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Century plant reaches for the sky

Bessie Thigpen has quite a few plants growing around her yard on Perry Street, but none are quite like her century plant.

Towering at about 30 feet tall, the century plant — also known as the American agave — is now starting to bloom. After it does bloom, the plant will die, but it produces shoots at its base, which continue its growth.

“A lady from Columbus, Miss., asked me how tall it was when I planted it,” Thigpen said. “I showed her a plant on my porch (about two feet tall) and told her it was about that tall when I planted it.”

The plant is also called the American aloe, although it is in a different family than true aloes. If the flower stem is cut without flowering, a sweet liquid called agua miel — Spanish for “honey water” — gathers in the heart of the plant. This can be fermented to produce a drink called pulque, which may be distilled to produce mescal. Tequila can also be made from a different species of the plant called tequila agave.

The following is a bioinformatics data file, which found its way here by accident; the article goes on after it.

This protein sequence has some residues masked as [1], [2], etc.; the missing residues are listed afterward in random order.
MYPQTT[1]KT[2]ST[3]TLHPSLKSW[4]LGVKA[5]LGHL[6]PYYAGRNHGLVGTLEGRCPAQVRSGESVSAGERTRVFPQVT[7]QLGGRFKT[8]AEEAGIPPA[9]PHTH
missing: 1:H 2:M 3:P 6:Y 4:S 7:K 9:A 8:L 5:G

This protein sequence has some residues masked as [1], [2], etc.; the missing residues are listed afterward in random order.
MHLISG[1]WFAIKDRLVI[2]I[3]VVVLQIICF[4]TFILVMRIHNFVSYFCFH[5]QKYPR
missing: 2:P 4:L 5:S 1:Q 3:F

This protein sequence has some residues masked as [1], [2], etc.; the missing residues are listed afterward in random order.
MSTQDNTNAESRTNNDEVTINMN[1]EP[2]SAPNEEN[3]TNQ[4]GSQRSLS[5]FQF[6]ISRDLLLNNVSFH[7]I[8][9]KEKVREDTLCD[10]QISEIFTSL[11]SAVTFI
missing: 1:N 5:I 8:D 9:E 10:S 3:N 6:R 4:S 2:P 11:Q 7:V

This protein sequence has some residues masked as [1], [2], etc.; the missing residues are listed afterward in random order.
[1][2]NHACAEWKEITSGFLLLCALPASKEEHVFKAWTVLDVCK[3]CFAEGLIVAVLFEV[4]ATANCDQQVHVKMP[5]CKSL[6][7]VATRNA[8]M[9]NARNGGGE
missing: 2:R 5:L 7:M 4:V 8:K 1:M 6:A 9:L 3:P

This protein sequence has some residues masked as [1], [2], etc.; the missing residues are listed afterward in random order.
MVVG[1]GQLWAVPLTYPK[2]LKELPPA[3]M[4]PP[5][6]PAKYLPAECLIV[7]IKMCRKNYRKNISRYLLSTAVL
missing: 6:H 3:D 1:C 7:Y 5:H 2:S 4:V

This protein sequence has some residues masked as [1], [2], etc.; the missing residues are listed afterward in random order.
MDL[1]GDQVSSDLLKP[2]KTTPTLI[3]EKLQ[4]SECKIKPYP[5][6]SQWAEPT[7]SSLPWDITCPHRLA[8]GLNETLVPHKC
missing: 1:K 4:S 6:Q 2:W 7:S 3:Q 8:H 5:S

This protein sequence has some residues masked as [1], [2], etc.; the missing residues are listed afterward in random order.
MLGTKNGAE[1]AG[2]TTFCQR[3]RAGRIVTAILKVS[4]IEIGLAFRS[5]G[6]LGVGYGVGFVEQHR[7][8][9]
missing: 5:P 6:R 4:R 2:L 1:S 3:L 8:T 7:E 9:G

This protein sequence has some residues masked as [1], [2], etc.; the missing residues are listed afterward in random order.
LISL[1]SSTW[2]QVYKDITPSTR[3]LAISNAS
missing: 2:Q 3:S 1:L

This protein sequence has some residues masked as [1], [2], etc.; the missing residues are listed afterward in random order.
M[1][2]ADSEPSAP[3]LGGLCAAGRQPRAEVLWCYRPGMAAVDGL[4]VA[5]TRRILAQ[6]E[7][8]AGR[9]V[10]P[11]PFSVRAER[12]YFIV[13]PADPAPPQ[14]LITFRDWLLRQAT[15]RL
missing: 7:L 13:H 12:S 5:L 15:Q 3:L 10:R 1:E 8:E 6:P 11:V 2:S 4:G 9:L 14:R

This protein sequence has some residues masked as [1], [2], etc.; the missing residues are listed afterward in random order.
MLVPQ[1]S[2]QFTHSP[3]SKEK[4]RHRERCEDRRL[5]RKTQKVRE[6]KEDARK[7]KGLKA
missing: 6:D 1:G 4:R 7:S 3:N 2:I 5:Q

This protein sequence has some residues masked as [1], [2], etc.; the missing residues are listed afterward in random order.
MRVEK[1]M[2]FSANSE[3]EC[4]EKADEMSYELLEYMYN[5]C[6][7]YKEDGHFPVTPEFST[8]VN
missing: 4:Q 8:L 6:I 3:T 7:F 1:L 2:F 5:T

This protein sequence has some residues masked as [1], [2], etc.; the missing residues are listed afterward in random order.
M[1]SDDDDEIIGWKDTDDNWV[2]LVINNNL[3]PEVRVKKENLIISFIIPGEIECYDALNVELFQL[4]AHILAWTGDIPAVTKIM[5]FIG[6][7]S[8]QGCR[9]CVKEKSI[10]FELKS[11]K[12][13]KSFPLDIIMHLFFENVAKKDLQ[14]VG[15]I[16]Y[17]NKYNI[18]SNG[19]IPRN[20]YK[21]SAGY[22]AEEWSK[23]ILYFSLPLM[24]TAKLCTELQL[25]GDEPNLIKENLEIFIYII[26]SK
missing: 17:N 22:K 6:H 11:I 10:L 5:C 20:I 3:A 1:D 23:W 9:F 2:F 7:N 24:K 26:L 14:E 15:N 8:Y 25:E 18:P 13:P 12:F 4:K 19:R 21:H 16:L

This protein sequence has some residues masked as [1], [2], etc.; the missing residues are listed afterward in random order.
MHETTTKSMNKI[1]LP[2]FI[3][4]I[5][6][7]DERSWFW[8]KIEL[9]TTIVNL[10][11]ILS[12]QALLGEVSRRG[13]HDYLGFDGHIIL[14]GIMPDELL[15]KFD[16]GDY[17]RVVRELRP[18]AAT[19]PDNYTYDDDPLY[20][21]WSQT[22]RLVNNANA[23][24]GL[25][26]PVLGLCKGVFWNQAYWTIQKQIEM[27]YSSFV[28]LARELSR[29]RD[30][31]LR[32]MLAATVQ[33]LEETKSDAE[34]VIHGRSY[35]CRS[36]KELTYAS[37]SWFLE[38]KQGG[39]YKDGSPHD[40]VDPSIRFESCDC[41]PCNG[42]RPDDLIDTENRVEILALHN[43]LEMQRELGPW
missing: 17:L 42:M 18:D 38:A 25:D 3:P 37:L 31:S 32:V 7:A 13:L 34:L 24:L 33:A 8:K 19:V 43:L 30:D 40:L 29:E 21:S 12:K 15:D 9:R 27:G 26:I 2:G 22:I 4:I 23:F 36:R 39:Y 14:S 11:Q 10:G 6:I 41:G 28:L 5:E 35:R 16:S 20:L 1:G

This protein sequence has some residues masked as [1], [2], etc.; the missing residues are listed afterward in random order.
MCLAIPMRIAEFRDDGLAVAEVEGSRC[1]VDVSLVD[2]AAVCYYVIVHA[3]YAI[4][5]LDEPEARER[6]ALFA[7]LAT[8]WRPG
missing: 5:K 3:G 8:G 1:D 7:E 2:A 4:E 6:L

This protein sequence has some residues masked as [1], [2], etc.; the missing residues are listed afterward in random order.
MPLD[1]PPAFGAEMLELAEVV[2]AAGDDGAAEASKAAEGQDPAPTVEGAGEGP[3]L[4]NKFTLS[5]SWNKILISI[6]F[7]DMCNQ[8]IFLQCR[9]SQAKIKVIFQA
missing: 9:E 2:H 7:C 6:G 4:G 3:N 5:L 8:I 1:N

“Alvin Seales had one, and it bloomed and had some little ones,” Thigpen said. “He brought me one, and that came from one that I had given him. He told me his had reached 60 feet high.

“There are a lot of different things they make with it, like soap and string. I’ve had a lot of people come by and ask me, ‘When are you going to make some tequila?’ I said, ‘Well, if you give me the recipe, we might try it!’”

Towering over Bessie Thigpen’s house, the century plant is on the verge of blooming for the only time in its 20-plus-year life. An unusual plant in size and substance, it is one plant that gets noticed very easily.